Inside Firefox 3.5 – what’s new for developers

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From the new features comes new things for developers to play around and enjoy in the new version of Firefox 3.5, and because of this, will now bring you up to speed what developers can now use in the latest version of the open source browser.


While the <header> and <footer> blocks are not known to be supported yet, the <video> and <audio> tags are now supported, allowing developers to add and embed audio and video formats to HTML documents without the need of Flash.

However, this is limited to Ogg Theora, Ogg Vorbis and WAV formats, but we are expecting that this should increase as HTML5 support continues. Also supported is the drag and drop API in HTML5, the use of the HTML 5 offline resource specifications, and the canvas elements – including shadow effects.


The Gecko engine, which renders the page you are visiting for Firefox, adds the support of CSS media queries, allowing the same CSS to be used, but inside there are specific areas that are rendered for print, screen and/or projectors. Also the :before and :after pseudo-elements have been updated to meet CSS 2.1 specifications, and support for “ch” to be used as a unit of length.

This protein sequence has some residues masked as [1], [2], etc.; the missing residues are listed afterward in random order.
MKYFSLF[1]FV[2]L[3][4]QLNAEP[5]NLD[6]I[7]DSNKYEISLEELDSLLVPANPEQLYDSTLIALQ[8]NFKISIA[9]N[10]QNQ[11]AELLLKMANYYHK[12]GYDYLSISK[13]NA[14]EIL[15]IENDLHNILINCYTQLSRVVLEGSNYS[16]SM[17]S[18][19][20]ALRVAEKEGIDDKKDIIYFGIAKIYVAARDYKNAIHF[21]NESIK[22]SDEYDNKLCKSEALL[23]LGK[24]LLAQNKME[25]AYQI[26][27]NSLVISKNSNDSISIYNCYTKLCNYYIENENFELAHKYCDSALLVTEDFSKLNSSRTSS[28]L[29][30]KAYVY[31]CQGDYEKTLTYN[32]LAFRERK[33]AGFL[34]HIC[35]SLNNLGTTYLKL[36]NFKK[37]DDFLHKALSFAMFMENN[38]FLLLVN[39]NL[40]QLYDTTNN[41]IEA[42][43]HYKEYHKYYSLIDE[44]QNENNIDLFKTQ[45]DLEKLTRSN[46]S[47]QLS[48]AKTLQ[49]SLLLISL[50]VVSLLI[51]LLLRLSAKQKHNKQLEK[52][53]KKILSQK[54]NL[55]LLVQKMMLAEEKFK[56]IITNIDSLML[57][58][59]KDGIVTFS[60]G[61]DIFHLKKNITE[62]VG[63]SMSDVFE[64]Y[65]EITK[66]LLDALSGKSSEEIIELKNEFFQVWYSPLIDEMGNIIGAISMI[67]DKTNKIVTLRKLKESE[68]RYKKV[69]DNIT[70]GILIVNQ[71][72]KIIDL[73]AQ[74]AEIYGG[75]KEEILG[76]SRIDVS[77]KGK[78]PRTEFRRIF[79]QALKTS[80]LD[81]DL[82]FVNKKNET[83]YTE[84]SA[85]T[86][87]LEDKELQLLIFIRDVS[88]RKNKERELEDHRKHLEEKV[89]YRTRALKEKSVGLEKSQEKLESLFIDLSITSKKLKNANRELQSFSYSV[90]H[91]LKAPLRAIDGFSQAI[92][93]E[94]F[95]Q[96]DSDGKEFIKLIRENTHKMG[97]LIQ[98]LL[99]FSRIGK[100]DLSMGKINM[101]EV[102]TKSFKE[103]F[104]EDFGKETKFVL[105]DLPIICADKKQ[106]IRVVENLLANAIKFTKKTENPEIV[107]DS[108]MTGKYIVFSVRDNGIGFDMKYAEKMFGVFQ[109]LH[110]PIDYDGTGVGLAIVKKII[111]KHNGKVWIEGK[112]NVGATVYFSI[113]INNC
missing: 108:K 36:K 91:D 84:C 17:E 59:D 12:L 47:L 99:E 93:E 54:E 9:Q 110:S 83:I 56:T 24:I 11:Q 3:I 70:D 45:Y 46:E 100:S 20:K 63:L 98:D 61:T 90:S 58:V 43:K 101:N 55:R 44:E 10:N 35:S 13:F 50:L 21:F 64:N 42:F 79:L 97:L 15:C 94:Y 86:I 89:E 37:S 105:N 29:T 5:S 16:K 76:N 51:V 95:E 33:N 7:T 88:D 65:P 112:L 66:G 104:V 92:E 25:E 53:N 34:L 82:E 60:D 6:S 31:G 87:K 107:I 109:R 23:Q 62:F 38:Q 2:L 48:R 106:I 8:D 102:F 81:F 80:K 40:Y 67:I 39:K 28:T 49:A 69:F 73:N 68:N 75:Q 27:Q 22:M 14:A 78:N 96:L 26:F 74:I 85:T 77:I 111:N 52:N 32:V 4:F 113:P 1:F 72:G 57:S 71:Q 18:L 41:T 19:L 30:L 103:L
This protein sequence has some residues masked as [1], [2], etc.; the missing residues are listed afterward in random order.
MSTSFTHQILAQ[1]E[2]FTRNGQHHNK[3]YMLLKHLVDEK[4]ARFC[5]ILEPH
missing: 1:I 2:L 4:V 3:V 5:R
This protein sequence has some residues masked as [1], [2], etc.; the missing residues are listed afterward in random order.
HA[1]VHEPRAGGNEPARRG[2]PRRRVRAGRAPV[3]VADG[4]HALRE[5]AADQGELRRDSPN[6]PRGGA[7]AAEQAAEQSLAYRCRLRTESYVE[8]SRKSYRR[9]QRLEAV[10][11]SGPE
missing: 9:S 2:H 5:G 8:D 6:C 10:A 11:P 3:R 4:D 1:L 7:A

For CSS3, the new @font-face rule is supported, so sites with fonts that are not in the user’s computer can be used on the site, without the need of having the font – eliminating the use of sIFR and image text replacement. “opacity”, “text-shadow” and “word-wrap” are also now supported.

For Mozilla CSS extensions, the –moz-opacity has been dropped for the opacity property, while new extensions have been added.

SVG and Other

What’s new in this browser as well is that it can support SVG filters and effects to HTML and XHTML content, and colour correction based on the ICC standard. Also included is MathML, the Animated Portable Network Graphics format (APNG), new support for microformats and native JSON.

Firefox’s DOM features have also increased, with support for the “localStorage” property, web workers, mouse gestures, geolocation and locating DOM elements using selectors. Javascript has also been upgraded to version 1.8.1, and there is now support for HTTP Requests to be made cross-site.